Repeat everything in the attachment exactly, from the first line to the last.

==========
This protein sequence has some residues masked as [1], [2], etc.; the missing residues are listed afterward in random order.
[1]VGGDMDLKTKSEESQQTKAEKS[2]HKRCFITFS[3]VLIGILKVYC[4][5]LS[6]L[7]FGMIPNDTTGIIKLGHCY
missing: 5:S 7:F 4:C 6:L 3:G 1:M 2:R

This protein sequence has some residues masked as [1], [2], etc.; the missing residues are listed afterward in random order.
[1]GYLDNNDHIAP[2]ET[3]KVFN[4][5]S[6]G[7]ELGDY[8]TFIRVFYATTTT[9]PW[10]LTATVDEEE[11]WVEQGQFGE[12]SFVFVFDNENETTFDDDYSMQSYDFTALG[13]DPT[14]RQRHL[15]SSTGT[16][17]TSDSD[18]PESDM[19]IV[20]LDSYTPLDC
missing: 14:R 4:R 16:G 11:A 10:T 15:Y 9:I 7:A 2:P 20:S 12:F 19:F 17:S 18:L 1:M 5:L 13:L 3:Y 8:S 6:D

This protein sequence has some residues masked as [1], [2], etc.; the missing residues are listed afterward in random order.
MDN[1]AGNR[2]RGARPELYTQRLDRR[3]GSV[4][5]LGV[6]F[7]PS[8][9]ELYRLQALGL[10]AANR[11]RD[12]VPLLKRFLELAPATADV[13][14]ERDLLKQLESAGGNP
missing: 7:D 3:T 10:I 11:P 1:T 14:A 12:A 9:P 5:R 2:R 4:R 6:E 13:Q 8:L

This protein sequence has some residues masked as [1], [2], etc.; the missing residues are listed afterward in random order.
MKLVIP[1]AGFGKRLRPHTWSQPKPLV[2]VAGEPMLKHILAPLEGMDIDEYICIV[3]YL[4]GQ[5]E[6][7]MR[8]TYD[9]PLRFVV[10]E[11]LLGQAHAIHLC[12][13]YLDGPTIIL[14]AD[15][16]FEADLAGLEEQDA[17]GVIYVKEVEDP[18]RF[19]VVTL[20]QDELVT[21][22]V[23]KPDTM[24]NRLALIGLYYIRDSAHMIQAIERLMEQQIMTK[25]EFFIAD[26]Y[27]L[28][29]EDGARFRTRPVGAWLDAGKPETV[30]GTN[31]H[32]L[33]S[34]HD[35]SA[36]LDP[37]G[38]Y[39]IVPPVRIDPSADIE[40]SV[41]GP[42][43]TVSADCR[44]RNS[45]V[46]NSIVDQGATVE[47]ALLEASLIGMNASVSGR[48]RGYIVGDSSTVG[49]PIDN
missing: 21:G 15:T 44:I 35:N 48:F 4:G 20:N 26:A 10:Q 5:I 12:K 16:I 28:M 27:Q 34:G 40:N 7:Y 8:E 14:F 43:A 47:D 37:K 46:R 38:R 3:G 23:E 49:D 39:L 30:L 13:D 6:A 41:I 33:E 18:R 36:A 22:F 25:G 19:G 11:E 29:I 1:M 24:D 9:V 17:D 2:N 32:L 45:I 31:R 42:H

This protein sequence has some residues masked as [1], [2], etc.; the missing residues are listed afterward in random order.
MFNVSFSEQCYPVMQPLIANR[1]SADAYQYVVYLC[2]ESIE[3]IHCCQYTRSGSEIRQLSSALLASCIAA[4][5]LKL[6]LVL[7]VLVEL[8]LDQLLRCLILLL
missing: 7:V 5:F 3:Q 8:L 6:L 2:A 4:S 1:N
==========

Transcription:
This protein sequence has some residues masked as [1], [2], etc.; the missing residues are listed afterward in random order.
[1]VGGDMDLKTKSEESQQTKAEKS[2]HKRCFITFS[3]VLIGILKVYC[4][5]LS[6]L[7]FGMIPNDTTGIIKLGHCY
missing: 5:S 7:F 4:C 6:L 3:G 1:M 2:R

This protein sequence has some residues masked as [1], [2], etc.; the missing residues are listed afterward in random order.
[1]GYLDNNDHIAP[2]ET[3]KVFN[4][5]S[6]G[7]ELGDY[8]TFIRVFYATTTT[9]PW[10]LTATVDEEE[11]WVEQGQFGE[12]SFVFVFDNENETTFDDDYSMQSYDFTALG[13]DPT[14]RQRHL[15]SSTGT[16][17]TSDSD[18]PESDM[19]IV[20]LDSYTPLDC
missing: 14:R 4:R 16:G 11:A 10:T 15:Y 9:I 7:A 2:P 20:S 12:F 19:F 17:S 18:L 1:M 5:L 13:L 3:Y 8:S 6:D

This protein sequence has some residues masked as [1], [2], etc.; the missing residues are listed afterward in random order.
MDN[1]AGNR[2]RGARPELYTQRLDRR[3]GSV[4][5]LGV[6]F[7]PS[8][9]ELYRLQALGL[10]AANR[11]RD[12]VPLLKRFLELAPATADV[13][14]ERDLLKQLESAGGNP
missing: 7:D 3:T 10:I 11:P 1:T 14:A 12:A 9:P 5:R 2:R 4:R 6:E 13:Q 8:L

This protein sequence has some residues masked as [1], [2], etc.; the missing residues are listed afterward in random order.
MKLVIP[1]AGFGKRLRPHTWSQPKPLV[2]VAGEPMLKHILAPLEGMDIDEYICIV[3]YL[4]GQ[5]E[6][7]MR[8]TYD[9]PLRFVV[10]E[11]LLGQAHAIHLC[12][13]YLDGPTIIL[14]AD[15][16]FEADLAGLEEQDA[17]GVIYVKEVEDP[18]RF[19]VVTL[20]QDELVT[21][22]V[23]KPDTM[24]NRLALIGLYYIRDSAHMIQAIERLMEQQIMTK[25]EFFIAD[26]Y[27]L[28][29]EDGARFRTRPVGAWLDAGKPETV[30]GTN[31]H[32]L[33]S[34]HD[35]SA[36]LDP[37]G[38]Y[39]IVPPVRIDPSADIE[40]SV[41]GP[42][43]TVSADCR[44]RNS[45]V[46]NSIVDQGATVE[47]ALLEASLIGMNASVSGR[48]RGYIVGDSSTVG[49]PIDN
missing: 21:G 15:T 44:I 35:N 48:F 4:G 20:N 26:A 10:Q 5:I 12:K 16:I 28:M 27:Q 34:G 40:N 7:Y 8:E 14:F 43:A 47:D 37:K 46:R 38:R 3:G 23:E 49:D 39:L 30:L 13:D 6:A 41:I 33:E 18:R 36:A 22:F 25:G 19:G 11:E 29:I 1:M 24:D 9:V 17:D 2:N 32:L 45:I 31:R 42:H

This protein sequence has some residues masked as [1], [2], etc.; the missing residues are listed afterward in random order.
MFNVSFSEQCYPVMQPLIANR[1]SADAYQYVVYLC[2]ESIE[3]IHCCQYTRSGSEIRQLSSALLASCIAA[4][5]LKL[6]LVL[7]VLVEL[8]LDQLLRCLILLL
missing: 7:V 5:F 3:Q 8:L 6:L 2:A 4:S 1:N